In the humanities seminar, I bring with me a bag of food memories and creative projects inspired by these memories of food. So far, my knowledge of food has been expanded to include the tensions between local food/local identity and the global food chain as well as the social dynamics of food (in ancient and contemporary cultures, in mainstream cultures and indigenous cultures.) I have learned how changes in our food industry and our agriculture have been controlled by big corporations and how our cultural connections and ethnic identity are collated with food memories. What we eat and how we eat not only built the “I” inside each of us but also contribute to our environments and values. We are the individuals we choose to be; yet, we are also collectives in a food chain, affecting being affected by others.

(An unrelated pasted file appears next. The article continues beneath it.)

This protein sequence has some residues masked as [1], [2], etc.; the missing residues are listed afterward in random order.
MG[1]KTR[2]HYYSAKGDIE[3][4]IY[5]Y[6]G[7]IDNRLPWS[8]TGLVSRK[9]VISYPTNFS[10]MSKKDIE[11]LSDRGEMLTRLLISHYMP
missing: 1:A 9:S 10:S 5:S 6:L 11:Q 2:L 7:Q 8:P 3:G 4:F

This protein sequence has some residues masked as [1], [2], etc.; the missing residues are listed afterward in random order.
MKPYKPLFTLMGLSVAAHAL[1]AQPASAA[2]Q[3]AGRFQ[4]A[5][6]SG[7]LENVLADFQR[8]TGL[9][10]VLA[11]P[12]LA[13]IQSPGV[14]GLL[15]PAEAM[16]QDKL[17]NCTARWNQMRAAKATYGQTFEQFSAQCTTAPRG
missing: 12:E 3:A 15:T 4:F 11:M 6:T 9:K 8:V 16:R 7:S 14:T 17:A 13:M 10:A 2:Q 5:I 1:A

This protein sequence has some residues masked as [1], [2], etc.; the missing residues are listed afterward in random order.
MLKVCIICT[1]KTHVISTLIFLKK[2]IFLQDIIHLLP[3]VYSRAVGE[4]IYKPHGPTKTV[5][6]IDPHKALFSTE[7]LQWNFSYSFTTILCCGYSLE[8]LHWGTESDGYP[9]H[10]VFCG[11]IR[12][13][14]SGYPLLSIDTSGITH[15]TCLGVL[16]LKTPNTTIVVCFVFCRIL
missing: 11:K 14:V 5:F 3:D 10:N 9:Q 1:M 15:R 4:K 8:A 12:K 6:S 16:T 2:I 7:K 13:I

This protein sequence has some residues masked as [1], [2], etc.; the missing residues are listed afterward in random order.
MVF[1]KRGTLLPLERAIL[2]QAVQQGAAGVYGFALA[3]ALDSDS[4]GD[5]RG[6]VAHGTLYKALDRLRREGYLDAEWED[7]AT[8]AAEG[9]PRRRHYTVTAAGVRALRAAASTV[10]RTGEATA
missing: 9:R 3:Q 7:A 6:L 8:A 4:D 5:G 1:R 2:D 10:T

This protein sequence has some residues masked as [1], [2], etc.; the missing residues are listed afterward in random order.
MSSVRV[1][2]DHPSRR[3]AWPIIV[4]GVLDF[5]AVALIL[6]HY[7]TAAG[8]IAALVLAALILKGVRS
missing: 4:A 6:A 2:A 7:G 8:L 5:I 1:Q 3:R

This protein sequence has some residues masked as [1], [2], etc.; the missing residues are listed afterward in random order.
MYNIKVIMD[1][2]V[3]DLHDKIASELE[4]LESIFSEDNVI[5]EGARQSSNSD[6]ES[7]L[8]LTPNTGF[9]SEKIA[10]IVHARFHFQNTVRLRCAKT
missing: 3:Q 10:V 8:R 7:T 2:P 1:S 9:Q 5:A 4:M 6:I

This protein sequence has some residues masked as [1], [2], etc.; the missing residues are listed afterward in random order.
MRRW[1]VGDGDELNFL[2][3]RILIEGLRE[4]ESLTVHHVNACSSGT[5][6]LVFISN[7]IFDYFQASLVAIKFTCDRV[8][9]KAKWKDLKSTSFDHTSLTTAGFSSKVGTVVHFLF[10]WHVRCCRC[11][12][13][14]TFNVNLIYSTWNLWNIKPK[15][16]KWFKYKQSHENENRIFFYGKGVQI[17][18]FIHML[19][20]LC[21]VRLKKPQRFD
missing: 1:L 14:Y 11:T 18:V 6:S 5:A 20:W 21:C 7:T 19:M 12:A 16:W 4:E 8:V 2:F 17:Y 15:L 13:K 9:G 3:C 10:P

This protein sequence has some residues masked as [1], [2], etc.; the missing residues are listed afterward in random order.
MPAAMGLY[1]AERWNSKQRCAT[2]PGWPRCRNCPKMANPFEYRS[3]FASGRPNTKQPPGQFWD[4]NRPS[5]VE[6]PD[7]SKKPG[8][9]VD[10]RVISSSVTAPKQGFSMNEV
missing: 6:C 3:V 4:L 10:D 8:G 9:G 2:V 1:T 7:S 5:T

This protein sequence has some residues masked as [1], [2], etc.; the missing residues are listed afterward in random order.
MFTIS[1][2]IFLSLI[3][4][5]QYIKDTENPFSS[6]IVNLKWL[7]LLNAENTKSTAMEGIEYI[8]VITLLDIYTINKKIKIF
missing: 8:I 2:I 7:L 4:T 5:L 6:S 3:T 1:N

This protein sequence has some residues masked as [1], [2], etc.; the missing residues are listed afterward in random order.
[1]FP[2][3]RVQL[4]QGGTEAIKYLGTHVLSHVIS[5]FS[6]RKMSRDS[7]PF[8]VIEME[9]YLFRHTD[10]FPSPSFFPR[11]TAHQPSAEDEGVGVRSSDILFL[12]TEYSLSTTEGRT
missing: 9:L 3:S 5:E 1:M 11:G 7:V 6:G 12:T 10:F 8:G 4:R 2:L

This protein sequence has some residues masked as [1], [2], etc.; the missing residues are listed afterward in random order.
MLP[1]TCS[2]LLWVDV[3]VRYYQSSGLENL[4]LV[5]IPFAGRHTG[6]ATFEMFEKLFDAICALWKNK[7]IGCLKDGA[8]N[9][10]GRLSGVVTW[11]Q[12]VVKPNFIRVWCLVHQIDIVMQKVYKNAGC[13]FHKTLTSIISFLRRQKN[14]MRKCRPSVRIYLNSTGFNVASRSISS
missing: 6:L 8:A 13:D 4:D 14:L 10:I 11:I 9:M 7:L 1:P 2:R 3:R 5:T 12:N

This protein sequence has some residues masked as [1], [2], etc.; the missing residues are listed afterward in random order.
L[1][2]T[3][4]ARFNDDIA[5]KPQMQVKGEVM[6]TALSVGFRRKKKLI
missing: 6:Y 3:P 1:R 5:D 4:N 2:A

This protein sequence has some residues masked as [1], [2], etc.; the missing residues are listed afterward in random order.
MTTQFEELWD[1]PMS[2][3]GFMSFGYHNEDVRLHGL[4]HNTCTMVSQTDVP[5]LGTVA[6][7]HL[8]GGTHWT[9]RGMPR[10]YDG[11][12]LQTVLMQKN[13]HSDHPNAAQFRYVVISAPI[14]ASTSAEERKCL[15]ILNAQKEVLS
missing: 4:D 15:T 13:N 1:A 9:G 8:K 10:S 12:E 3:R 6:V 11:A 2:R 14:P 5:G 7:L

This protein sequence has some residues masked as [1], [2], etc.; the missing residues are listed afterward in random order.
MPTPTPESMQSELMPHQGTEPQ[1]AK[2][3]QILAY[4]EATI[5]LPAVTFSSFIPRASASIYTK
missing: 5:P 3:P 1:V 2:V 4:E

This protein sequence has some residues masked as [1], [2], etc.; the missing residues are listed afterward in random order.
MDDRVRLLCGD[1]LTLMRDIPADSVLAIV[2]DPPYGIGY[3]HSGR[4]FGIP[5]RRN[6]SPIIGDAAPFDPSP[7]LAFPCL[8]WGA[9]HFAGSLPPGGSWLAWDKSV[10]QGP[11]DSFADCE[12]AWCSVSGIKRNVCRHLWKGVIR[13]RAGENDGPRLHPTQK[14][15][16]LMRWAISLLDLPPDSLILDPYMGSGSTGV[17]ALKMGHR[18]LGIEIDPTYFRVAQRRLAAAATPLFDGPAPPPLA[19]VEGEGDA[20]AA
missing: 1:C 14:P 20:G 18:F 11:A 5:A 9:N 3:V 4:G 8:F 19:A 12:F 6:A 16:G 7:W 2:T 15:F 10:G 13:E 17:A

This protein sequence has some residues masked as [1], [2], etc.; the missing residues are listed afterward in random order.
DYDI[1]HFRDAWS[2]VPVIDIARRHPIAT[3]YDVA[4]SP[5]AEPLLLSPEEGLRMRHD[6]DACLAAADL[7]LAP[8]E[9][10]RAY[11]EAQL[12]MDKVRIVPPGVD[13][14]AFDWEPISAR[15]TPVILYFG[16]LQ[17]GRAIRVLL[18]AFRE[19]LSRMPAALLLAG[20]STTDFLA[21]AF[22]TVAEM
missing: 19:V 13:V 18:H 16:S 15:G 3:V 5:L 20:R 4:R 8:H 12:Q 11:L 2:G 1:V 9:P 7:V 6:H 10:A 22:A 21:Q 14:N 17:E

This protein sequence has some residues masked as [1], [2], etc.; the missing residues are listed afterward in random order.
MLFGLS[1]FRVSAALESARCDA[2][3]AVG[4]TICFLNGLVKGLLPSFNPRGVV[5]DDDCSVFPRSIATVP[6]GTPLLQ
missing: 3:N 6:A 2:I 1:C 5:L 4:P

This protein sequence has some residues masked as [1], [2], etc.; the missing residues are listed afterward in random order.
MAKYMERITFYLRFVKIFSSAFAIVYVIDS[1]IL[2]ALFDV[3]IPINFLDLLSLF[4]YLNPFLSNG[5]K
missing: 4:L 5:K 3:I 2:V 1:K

nguyen_thuyriceperformanceArtists, like myself, who are interested in food and relational aesthetics (an art practice coined by French art critic Nicolas Bourriaud in 1998), find ways to construct a social circumstance (particularly food related activities) for our viewers to interact with the experiences. These experiences are considered art. Argentinean-born Thai artist Rikrit Tiravanija started to serve PadThai in a kitchen set up at a gallery in New York as early as 1992. He claimed the communal experience of cooking and eating were the art objects themselves. In my personal creative work, I claim the communal experience of preparing food and sharing it ritually with my viewers is art. I am looking forward to creating more creative projects inspired by the new gateway that the seminar has revealed.